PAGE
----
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The New Alberta Advantage: Independence

An independent Alberta will be in an unequaled position with many natural advantages. We believe that our vision of Alberta will exploit our natural advantages to the benefit of Albertans.

Our vision will look at an independent Alberta's new institutions, namely:
1. Form of government and constitutional framework
2. Fiscal framework - what Alberta's government would look like given the same amount of services we receive from the Albertan and Canadian governments, as well as a suggested budget that would make some changes (our share of the Canadian navy makes no sense for a landlocked country, so we can achieve savings, for example).
3. Monetary framework - what Alberta's banking and monetary system could evolve to.
4. Suggestions for Economic Policy - Alberta has many advantages. Some of these advantages can only avail themselves once Alberta becomes independent.
Considerations In Creating A New Constitution

A fair amount of Canada's recent political history concerns constitutional issues. In essence, politicians have picked at the same scab for years, instead of letting it heal. A new constitution heals the wound and lets the patient live a more prosperous life.

What have we learned?

There are certain things we have learned from the Constitution Act and the Charter of Rights and Freedoms. We can certainly learn from other countries as well. What are some of the mistakes that should be corrected?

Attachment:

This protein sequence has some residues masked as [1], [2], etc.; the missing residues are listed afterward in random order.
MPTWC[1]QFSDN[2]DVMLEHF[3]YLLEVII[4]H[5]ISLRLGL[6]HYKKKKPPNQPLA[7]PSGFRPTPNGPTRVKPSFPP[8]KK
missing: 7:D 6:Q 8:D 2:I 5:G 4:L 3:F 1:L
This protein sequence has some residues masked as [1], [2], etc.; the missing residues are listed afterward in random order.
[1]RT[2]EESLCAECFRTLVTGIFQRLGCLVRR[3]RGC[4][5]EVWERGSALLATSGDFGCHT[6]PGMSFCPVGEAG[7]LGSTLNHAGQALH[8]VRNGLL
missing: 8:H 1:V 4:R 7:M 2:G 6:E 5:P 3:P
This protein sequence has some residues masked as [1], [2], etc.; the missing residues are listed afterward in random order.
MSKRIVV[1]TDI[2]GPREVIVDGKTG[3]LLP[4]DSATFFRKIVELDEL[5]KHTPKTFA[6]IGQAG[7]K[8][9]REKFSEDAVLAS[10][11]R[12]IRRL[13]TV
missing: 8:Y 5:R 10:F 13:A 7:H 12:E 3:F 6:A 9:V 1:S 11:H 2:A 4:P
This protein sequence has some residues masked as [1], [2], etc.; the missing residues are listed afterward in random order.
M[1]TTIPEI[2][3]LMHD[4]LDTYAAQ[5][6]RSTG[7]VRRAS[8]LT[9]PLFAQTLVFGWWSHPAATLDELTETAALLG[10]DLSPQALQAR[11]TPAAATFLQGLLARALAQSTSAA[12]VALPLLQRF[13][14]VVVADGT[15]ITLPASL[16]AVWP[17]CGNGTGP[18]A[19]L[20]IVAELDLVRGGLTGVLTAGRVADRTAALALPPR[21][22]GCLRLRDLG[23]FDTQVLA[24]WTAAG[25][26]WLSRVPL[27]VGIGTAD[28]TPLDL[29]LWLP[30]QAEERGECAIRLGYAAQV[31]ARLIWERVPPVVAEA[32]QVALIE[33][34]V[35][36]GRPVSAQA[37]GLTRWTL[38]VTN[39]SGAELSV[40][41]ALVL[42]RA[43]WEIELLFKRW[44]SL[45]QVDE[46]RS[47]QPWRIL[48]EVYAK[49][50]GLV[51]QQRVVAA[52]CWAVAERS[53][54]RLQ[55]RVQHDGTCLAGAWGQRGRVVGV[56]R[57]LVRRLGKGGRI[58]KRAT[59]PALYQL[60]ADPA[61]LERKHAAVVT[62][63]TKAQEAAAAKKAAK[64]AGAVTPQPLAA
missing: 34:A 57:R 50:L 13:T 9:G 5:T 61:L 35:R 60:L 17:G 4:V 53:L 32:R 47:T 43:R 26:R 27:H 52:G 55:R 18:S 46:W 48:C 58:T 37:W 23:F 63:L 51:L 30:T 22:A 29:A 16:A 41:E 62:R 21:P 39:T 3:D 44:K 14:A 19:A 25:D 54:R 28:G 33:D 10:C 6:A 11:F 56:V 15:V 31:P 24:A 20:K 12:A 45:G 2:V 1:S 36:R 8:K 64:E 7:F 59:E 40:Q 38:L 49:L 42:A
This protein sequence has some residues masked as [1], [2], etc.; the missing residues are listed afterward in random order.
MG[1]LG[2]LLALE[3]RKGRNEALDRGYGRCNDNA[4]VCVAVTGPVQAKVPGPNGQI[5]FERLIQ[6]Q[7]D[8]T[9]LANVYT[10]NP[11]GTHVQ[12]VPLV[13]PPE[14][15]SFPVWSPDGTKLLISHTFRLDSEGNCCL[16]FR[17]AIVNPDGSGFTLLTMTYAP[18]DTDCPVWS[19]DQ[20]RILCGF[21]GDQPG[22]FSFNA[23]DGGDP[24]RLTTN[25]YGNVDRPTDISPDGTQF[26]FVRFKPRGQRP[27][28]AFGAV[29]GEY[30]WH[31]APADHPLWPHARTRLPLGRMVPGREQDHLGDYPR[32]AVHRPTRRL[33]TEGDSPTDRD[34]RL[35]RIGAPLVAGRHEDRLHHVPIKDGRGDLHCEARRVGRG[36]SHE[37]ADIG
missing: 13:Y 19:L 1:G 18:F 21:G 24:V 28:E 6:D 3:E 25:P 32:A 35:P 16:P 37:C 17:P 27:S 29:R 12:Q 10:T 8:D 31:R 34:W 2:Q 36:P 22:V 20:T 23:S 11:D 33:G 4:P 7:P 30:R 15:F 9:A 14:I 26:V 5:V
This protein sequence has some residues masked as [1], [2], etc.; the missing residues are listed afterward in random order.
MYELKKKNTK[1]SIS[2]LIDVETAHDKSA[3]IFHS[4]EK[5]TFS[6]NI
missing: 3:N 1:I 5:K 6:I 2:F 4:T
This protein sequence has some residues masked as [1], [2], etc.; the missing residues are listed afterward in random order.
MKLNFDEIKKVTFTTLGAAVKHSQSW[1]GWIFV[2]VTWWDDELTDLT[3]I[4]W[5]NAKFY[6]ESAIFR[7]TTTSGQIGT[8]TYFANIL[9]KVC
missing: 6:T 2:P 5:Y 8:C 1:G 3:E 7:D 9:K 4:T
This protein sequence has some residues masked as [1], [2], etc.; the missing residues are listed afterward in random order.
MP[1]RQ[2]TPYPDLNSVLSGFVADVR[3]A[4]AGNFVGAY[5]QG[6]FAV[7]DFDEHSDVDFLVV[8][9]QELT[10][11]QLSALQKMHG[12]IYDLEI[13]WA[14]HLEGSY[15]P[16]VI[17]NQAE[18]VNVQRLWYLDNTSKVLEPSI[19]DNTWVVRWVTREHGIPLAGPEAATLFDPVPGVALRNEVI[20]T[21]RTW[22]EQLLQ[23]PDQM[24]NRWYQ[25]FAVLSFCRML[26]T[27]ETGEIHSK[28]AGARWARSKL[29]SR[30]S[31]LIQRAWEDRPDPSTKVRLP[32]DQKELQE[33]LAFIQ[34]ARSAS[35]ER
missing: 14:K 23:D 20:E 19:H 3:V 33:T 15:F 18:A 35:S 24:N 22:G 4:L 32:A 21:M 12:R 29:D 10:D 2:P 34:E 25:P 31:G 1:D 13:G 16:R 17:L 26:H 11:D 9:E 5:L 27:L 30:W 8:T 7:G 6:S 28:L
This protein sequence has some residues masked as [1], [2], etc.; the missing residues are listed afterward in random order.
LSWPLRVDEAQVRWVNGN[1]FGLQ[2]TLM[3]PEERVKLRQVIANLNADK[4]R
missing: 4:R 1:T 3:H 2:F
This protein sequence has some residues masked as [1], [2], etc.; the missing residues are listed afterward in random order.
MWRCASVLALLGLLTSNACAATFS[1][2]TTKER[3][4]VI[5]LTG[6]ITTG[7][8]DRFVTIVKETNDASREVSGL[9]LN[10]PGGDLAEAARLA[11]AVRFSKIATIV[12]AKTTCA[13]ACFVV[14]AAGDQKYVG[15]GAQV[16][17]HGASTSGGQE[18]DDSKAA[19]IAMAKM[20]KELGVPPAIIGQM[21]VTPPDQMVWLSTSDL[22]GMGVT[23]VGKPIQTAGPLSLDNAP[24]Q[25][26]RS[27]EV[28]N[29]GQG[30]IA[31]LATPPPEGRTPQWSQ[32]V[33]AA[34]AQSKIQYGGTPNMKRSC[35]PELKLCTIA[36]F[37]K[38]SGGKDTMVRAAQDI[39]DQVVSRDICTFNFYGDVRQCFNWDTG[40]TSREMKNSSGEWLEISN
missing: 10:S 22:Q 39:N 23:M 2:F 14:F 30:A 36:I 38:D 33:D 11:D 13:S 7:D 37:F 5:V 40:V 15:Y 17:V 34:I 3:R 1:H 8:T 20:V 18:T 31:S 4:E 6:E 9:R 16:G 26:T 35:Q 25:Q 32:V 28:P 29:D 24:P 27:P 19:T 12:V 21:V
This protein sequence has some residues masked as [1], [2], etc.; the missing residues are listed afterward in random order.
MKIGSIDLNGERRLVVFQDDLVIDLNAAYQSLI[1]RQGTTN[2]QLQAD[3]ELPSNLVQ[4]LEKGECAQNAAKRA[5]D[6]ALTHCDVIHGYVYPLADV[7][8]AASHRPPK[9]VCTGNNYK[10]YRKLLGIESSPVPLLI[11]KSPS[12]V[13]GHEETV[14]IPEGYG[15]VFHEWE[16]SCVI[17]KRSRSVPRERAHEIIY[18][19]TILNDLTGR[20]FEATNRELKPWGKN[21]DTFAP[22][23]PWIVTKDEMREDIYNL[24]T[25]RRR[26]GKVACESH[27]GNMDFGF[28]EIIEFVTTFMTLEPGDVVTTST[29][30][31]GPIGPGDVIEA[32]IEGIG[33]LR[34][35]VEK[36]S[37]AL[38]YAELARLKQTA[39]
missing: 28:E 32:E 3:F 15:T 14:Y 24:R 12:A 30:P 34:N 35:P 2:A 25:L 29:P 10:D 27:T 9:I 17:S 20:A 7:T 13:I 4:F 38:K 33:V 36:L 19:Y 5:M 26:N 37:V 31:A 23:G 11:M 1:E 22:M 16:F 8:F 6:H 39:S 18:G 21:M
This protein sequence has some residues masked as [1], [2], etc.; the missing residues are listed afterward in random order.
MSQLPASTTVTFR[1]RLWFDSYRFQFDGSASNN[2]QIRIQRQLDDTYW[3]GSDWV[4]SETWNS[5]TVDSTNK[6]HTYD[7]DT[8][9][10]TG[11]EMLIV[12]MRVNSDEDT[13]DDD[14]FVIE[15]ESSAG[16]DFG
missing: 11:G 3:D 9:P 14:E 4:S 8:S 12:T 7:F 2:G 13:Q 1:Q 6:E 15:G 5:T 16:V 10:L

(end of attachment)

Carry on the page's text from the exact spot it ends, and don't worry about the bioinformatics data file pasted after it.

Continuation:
1. Representation must fair.
2. Regional representation must exist. It must be effective in having enough power to overturn legislative from a representative assembly. In order to represent the region it is supposed to, regional representatives (Senators) must be elected or appointed by the same people that are to be represented.
3. A constitution must have an amending formula that allows for the possibility of change. A shortcoming of the Canadian constitution is that constitutional change is nearly impossible. However, being able to change a constitution too often (as is the case in California) renders the "law of the land" into just another set of legislation. A nice balance must be achieved.
4. The separation of powers between the executive, legislative and judicial branches of government must exist, and each branch must check the powers of the other. A shortcoming we've seen in both the US and Canada is that the judiciary has grown in power, allowing the power of judicial review to create laws. We've also seen (moreso in the US) that the role of certain branches has changed over time, where the executive branch essentially proposes legislation.
A New Constitution supports a republican form of government, without reference to a monarch. We identify a republic as a limited government, using the definition popular in the 18th century.

A model constitution for Alberta, relying heavily on the Alberta Republicans formulation, can be viewed here.